He didn’t tell the playground monitor about it – apparently he and Arthur had collided, and when skull meets lip the results can be pretty horrible – but no teacher all day noticed it. Not his classroom teacher, not the playground monitor, not the music teacher. By the time he got off the bus he was in quite a bit of pain, and eating his dinner was a struggle. We’ve been applying ice since last night, and I gave him some ibuprofen this morning, but it’s still very puffy and uncomfortable.

Also yesterday, Harry was running around on the playground when his glasses got knocked off his face. And then he stepped on them. It was an accident, there was no ill intent, but apparently someone at the school needed pliers to put his glasses back together (they did a terrible job, too) and one lens is scratched beyond use or repair. He was surprised that I didn’t know about it. “They said they were going to call you!” he said, as he was putting on his alternate pair.

So I checked the voicemail. Nothing. Checked the call log on the phone. There was a call from the school, at just before 9AM. I was out, taking Louis to preschool. They didn’t leave a message. They didn’t try to call back. And no one emailed.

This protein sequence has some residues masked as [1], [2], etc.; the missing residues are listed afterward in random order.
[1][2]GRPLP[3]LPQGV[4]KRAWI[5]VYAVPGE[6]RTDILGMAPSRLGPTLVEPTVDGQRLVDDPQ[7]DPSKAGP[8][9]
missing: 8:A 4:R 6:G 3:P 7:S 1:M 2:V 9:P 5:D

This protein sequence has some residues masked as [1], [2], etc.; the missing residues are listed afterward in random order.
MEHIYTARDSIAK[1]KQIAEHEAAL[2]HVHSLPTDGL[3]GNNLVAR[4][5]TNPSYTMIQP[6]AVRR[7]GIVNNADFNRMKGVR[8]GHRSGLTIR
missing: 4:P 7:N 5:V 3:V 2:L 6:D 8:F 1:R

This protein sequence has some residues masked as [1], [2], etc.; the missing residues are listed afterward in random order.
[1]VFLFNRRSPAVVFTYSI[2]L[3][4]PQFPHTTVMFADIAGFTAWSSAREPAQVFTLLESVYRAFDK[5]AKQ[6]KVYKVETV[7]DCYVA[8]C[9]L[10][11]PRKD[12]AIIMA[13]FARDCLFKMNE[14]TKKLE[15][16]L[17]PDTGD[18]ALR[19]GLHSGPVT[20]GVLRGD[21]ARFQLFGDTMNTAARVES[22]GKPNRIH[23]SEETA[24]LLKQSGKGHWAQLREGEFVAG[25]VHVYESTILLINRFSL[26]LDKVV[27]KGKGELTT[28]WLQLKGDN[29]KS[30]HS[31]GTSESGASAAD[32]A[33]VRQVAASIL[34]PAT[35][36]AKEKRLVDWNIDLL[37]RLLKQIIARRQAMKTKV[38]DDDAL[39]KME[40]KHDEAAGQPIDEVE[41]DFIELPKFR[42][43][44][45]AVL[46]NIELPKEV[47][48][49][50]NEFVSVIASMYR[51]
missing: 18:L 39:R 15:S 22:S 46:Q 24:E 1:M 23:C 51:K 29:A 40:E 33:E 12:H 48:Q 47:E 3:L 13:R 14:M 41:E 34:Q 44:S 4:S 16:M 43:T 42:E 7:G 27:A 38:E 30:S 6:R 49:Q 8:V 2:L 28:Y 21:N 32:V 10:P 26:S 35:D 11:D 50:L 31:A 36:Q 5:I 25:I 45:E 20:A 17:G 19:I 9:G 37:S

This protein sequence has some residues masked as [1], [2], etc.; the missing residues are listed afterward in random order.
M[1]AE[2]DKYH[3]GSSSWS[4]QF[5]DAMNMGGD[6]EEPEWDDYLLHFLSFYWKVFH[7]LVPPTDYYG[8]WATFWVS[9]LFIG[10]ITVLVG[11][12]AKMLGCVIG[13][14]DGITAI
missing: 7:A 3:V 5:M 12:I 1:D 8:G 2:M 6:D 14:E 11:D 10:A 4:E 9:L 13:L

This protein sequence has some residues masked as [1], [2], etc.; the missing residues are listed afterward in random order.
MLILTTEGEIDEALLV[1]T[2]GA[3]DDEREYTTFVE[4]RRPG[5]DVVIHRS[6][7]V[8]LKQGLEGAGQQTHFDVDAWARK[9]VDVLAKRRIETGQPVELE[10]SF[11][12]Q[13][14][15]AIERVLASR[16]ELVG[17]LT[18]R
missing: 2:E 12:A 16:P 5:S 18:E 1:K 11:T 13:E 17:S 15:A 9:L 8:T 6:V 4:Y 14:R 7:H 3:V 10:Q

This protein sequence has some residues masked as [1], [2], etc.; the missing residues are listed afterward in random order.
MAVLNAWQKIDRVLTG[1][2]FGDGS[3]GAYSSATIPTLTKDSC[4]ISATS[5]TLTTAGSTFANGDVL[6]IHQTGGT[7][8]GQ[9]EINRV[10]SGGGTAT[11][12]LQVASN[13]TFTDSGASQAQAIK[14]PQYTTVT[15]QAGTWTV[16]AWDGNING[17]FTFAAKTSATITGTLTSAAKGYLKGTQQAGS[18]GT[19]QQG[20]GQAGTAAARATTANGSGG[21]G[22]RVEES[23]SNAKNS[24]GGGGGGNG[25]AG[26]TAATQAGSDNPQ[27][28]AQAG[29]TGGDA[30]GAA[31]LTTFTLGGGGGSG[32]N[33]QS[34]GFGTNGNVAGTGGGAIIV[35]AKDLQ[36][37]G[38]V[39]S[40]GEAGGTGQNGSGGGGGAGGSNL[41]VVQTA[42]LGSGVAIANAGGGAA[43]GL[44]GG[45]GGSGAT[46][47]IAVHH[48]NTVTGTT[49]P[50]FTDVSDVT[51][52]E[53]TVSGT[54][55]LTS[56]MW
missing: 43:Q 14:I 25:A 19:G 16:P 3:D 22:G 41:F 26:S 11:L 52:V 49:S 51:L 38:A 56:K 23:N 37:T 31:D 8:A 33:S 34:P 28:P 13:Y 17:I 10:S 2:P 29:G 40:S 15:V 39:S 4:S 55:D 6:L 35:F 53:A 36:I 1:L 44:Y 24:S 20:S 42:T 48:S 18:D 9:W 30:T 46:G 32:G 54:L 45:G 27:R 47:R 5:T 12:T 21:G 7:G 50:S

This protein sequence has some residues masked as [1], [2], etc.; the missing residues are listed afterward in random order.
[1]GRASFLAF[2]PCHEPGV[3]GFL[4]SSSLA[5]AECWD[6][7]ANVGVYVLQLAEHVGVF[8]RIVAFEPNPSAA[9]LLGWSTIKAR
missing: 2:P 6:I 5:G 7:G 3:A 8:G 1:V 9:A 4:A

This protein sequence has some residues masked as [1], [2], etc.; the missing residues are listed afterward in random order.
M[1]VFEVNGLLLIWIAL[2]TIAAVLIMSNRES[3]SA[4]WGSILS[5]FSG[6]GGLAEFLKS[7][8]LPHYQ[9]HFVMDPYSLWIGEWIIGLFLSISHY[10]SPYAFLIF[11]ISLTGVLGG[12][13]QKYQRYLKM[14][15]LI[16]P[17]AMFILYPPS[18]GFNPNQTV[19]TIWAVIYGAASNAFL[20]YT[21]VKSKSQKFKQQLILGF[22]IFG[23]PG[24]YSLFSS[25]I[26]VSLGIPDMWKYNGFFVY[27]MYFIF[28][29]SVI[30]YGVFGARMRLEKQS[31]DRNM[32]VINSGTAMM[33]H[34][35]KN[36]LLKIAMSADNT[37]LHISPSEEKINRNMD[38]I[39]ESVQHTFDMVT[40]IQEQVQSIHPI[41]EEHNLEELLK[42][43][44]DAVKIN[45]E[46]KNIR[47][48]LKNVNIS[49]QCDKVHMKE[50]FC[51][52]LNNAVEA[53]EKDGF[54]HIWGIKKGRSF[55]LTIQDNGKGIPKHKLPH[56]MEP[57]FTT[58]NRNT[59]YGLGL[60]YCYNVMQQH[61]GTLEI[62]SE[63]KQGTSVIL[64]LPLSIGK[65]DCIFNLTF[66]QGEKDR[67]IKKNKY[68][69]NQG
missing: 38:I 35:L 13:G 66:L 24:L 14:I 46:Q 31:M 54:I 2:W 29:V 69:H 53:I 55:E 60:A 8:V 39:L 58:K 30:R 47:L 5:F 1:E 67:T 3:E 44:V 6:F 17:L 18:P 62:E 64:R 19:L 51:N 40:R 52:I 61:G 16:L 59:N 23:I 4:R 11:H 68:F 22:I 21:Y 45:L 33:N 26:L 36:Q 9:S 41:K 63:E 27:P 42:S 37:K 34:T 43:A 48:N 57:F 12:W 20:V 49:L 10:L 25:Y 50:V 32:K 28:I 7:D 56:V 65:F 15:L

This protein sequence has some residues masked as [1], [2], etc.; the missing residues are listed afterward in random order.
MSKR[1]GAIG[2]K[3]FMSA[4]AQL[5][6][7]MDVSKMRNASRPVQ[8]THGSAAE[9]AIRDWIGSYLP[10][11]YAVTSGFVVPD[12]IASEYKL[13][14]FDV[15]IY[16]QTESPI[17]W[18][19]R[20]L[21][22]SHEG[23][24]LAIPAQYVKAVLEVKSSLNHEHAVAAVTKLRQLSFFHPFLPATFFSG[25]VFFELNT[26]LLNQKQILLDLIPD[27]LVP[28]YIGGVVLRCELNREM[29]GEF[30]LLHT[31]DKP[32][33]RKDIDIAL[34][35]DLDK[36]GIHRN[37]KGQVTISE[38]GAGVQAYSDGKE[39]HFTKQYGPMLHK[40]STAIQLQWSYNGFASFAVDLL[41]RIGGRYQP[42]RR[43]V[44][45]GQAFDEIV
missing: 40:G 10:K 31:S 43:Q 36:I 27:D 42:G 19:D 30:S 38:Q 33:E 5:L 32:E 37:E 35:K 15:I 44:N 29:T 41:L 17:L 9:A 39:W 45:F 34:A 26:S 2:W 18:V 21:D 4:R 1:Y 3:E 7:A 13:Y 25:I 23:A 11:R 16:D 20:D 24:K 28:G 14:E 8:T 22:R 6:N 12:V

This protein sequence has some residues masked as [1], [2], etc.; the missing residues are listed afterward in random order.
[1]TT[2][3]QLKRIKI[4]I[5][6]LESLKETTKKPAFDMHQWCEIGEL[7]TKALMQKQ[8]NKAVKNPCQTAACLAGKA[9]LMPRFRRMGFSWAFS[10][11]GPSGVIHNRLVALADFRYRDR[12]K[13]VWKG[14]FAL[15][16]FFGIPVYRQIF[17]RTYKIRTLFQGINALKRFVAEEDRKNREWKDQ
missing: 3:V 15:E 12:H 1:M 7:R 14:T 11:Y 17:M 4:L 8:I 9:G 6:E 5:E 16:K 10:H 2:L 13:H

This is my internal dialogue this week:

A phone call would change nothing. The lip would still be fat, the glasses would still be broken, Harry would still have vomited in the bathroom. 

Yeah, but finding out these things in garbled fashion from the kids leaves me with questions.

The school has enough to deal with right now, what with ongoing roof renovations that are causing a logistical nightmare. They are putting out a lot of fires this week.

My kids are as important as the kids who are sensitive about the construction noise.

There is no way the school I went to at that age would have called home for any of these things.

In the 1980s we also thought Lucky Charms were part of a complete breakfast.

I am not comfortable with the kids being shown movies in school that aren’t rated G.

I took all three of my kids to see “Guardians of the Galaxy” – TWICE – so there goes that leg to stand on.

I am so tired of being the parent who calls the school.

I am so tired of being the parent who calls the school.

At least the helicopter and the free-ranger are in agreement about THAT.